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Taming the healthcare data tsunami with predictive analytics

May 10, 2017

We are now inundated with a tsunami of data–a metaphor used by many to refer to the speed and quantity of data being generated. The healthcare industry is a key contributor to this data tsunami. Healthcare data is estimated at 500 petabytes in 2012 and is expected to skyrocket to 25,000 petabytes by 2020. This is analogous to 500 billion filing cabinets. The incessantly multiplying gargantuan mount of data that we collect will require new generations of storage technologies and vastly more powerful processing hardware and software for analyzing and processing those data.


Predictive analytics, a branch of advanced analytics, aims to tame this data tsunami. Using advanced analytical tools like machine learning, predictive analytics analyzes vast amounts of healthcare data to predict, for example, the probability of occurrence of certain events. With predictive analytics, health risks may be estimated, minimised, or bypassed altogether; future health conditions predicted; optimised treatment protocols customized for each patient, healthcare facility resources more efficiently allocated, and various clinical decisions such as medical diagnosis more reliably and quickly arrived at.

Take diabetes, for example. A coexisting complication for diabetics is hypoglycaemia, or low blood sugar, which accounted for 282,000 emergency room visits in 2011. A hypoglycemic attack can cause anxiety, palpitations, tremor, behavioral changes, and even cognitive dysfunctions. Fortunately, predictive analytics can be used to anticipate and prevent the occurrence of hypoglycemic events hours before they happen. During the CES 2017, Medtronic and IBM showcased the Sugar.iQ app, which continuously monitors a person’s glucose levels and predicts hypoglycemic events hours in advance. With this predictive capability, the patient can take appropriate countermeasures to control his or her sugar levels.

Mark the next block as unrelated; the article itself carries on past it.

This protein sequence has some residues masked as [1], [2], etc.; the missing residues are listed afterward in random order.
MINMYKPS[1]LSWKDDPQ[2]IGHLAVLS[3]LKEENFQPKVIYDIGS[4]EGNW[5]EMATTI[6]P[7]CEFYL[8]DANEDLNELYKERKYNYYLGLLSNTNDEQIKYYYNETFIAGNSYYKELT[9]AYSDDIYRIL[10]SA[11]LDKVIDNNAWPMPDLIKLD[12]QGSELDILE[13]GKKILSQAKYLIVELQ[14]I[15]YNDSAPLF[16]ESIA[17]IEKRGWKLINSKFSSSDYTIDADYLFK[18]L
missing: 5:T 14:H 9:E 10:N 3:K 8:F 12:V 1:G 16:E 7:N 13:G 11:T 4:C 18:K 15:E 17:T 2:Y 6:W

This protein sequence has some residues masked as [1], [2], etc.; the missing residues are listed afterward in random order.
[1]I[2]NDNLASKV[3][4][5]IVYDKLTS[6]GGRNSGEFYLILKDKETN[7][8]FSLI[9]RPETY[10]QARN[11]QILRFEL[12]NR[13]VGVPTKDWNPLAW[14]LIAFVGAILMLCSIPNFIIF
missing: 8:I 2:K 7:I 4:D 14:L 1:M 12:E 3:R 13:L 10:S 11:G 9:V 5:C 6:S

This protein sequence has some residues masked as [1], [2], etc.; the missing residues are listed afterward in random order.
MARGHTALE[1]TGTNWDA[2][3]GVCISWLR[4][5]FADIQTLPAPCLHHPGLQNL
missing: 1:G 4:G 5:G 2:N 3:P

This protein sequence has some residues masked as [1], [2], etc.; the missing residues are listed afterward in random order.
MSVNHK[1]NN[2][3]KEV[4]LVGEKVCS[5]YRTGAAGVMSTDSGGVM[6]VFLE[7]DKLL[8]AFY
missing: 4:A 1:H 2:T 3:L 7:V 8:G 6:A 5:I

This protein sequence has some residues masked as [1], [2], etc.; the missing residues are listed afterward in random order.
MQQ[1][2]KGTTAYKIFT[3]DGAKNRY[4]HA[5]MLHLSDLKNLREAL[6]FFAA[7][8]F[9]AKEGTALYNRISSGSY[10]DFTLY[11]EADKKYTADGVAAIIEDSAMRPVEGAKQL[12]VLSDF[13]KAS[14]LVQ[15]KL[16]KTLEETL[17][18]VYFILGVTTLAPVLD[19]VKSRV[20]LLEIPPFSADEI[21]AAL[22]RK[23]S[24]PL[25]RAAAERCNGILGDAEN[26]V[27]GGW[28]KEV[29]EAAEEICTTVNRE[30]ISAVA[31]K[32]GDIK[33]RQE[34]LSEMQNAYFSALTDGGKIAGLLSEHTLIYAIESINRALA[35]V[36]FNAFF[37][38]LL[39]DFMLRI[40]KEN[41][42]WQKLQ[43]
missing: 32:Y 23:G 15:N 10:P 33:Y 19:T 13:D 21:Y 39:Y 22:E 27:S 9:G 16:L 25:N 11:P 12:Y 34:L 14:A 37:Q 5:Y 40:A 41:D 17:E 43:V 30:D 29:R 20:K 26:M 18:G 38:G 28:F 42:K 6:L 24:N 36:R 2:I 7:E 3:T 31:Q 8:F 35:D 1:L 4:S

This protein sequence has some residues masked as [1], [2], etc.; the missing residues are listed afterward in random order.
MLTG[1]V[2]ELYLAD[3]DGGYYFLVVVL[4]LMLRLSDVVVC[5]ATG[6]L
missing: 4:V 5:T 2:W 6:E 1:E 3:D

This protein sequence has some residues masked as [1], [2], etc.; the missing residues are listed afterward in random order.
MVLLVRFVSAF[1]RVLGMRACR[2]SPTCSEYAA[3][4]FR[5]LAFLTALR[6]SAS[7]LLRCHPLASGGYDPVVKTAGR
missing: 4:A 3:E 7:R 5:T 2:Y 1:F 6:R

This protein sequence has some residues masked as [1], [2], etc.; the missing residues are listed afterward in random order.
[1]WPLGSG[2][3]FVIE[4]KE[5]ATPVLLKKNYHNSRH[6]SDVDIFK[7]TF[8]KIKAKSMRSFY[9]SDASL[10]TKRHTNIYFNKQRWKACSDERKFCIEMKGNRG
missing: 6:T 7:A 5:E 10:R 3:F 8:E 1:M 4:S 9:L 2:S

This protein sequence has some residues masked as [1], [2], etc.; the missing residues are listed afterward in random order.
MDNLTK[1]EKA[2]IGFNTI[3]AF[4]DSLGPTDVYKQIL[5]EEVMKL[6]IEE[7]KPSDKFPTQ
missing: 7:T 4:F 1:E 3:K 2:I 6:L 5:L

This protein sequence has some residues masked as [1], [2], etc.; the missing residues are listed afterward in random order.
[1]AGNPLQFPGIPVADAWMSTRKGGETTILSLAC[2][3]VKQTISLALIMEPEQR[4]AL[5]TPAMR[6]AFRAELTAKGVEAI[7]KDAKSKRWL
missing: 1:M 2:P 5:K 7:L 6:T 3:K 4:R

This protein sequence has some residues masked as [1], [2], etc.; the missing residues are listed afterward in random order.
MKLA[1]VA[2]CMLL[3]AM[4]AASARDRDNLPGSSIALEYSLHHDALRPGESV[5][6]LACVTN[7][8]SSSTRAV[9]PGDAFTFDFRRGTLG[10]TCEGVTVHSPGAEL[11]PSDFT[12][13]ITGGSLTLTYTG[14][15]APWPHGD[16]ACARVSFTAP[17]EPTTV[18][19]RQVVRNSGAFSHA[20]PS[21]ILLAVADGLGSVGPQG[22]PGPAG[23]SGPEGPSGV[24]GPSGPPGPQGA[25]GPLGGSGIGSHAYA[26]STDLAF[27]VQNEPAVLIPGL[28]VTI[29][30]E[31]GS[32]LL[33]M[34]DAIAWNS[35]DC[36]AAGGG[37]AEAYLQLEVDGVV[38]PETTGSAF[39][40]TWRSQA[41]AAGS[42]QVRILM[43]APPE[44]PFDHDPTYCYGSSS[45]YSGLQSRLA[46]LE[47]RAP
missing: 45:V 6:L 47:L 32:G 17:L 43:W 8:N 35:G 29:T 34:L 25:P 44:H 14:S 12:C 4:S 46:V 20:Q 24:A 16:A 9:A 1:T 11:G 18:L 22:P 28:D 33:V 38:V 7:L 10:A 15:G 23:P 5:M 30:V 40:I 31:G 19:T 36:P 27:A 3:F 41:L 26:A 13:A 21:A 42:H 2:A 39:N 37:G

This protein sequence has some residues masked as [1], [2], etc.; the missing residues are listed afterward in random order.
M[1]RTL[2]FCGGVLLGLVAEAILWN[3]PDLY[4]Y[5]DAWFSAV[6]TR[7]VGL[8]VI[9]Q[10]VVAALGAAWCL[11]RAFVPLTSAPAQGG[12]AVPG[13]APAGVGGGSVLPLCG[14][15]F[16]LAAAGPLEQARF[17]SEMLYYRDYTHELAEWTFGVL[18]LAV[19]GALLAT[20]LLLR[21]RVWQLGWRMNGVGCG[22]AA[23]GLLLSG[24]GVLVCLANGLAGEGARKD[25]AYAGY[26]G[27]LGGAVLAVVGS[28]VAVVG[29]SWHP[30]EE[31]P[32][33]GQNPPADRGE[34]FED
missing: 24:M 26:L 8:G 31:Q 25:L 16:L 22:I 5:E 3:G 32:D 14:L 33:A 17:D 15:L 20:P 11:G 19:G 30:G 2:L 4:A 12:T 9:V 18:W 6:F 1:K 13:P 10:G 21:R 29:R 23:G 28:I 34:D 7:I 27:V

The technology behind Sugar.iQ is IBM Watson, a cognitive system designed to learn, reason, and talk in a human-like fashion with people. In the healthcare arena, IBM Watson can be used for genomics research, drug discovery, and care management. Institutions from all over the world, such as those in China, India, and Finland, are now relying on IBM Watson to improve patient care management.


Predictive analytics, like any healthcare analytics tool, still has challenges to wrestle with. But it is pretty much a given that it’s only a matter of time before predictive analytics becomes as commonplace a  resource for healthcare providers as ultrasound imaging and health and fitness wearables.


IDC: Piai, Silvia, and Massimiliano Claps. “Bigger data for better healthcare.” Framingham (MA): Intel (2013).

Hypoglycemia: Cryer, Philip E., Stephen N. Davis, and Harry Shamoon. “Hypoglycemia in diabetes.” Diabetes care 26.6 (2003): 1902-1912.



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